The future of trade negotiations

26 June 2018

The potential implications of Donald Trump's "America-first" trade agenda have dominated a panel discussion at the ANU Crawford Leadership Forum.

Dr Shiro Armstrong, Director of the Australia-Japan Research Centre and Fellow with the ANU Crawford School of Public Policy said the response from Australia and other Asia-Pacific nations to the United States trade agenda could have major spill-over effects.

Dr Armstrong explained that so far we've seen world leaders threaten retaliation or do deals with the United States, which involves making decisions that take us outside the system we rely on.

He believes we need to sell trade more effectively here in Australia, and work with countries like China and Japan to "hold the line".

Dr Mari Pangestu, former Indonesian Trade Minister, agreed there needs to be a collective response.

"Doing nothing is not an option but we also have to figure out how to engage with the US," Dr Pangestu said.

Dr Pangestu believes countries involved in important global forums like the APEC Summit need to think about how they can use those forums to engage with the US.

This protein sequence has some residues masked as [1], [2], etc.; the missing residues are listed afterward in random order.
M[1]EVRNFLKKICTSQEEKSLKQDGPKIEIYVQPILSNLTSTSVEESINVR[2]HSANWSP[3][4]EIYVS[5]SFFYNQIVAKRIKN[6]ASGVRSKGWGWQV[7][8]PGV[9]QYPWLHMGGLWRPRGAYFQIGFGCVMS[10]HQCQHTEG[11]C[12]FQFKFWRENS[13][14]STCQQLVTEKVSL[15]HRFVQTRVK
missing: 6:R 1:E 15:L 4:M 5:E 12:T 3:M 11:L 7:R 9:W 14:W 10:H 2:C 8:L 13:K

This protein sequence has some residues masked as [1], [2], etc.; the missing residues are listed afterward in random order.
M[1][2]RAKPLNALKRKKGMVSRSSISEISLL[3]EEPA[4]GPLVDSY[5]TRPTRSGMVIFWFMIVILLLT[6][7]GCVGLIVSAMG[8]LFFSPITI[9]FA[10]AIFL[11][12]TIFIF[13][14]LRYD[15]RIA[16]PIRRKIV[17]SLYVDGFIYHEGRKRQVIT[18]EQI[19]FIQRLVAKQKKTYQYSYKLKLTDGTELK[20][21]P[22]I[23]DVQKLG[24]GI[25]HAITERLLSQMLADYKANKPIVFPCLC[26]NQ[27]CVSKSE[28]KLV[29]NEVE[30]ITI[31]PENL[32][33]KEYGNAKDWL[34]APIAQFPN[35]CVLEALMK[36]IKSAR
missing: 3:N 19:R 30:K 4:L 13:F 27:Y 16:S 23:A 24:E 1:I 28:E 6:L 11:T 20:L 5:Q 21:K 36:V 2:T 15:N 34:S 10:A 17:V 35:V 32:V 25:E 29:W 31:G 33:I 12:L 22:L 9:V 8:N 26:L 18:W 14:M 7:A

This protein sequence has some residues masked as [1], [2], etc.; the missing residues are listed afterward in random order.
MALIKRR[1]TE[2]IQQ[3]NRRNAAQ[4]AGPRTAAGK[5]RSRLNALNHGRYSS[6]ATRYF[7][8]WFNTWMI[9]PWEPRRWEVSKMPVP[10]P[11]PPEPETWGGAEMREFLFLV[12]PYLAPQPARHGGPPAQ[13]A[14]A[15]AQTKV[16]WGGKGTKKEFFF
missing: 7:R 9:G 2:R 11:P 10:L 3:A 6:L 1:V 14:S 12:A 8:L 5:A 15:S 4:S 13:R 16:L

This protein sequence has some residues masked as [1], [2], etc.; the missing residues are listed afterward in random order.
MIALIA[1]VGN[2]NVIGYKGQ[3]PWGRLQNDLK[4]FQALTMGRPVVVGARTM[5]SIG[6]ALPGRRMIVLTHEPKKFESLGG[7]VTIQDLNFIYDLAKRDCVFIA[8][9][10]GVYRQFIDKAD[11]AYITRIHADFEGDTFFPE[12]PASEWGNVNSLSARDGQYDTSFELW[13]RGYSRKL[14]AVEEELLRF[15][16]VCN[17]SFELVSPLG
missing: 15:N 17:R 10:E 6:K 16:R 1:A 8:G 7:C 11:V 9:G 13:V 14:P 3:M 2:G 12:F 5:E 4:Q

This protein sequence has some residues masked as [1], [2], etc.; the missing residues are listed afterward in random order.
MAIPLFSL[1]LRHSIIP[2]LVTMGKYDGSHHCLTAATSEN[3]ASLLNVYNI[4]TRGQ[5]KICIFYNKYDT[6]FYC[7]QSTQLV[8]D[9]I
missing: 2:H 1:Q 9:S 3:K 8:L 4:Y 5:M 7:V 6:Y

Former Australian Trade Minister Craig Emerson said Australia is "wasting time" trying to get America to see differently and called for the establishment of an informal group called "friends of the World Trade Organization."

"I think the diagnosis is very dire but we can keep this patient alive," said Mr Emerson. "I'd bring in the Pacific Alliance countries - they are genuine free-traders."

Mr Emerson described his experience of travelling to the United States and seeing "mile after mile" of abandoned manufacturing plants.

"What Trump is essentially saying is if we can bludgeon China a bit those manufacturing jobs will come back to the US, but I don't think those jobs are coming back, artificial intelligence will replace those jobs," Mr Emerson said.

In summarising her thoughts, Dr Pangestu said while the benefits of free trade are fairly obvious, we also need to work out how to compensate the "losers", and this calls for a national and regional response.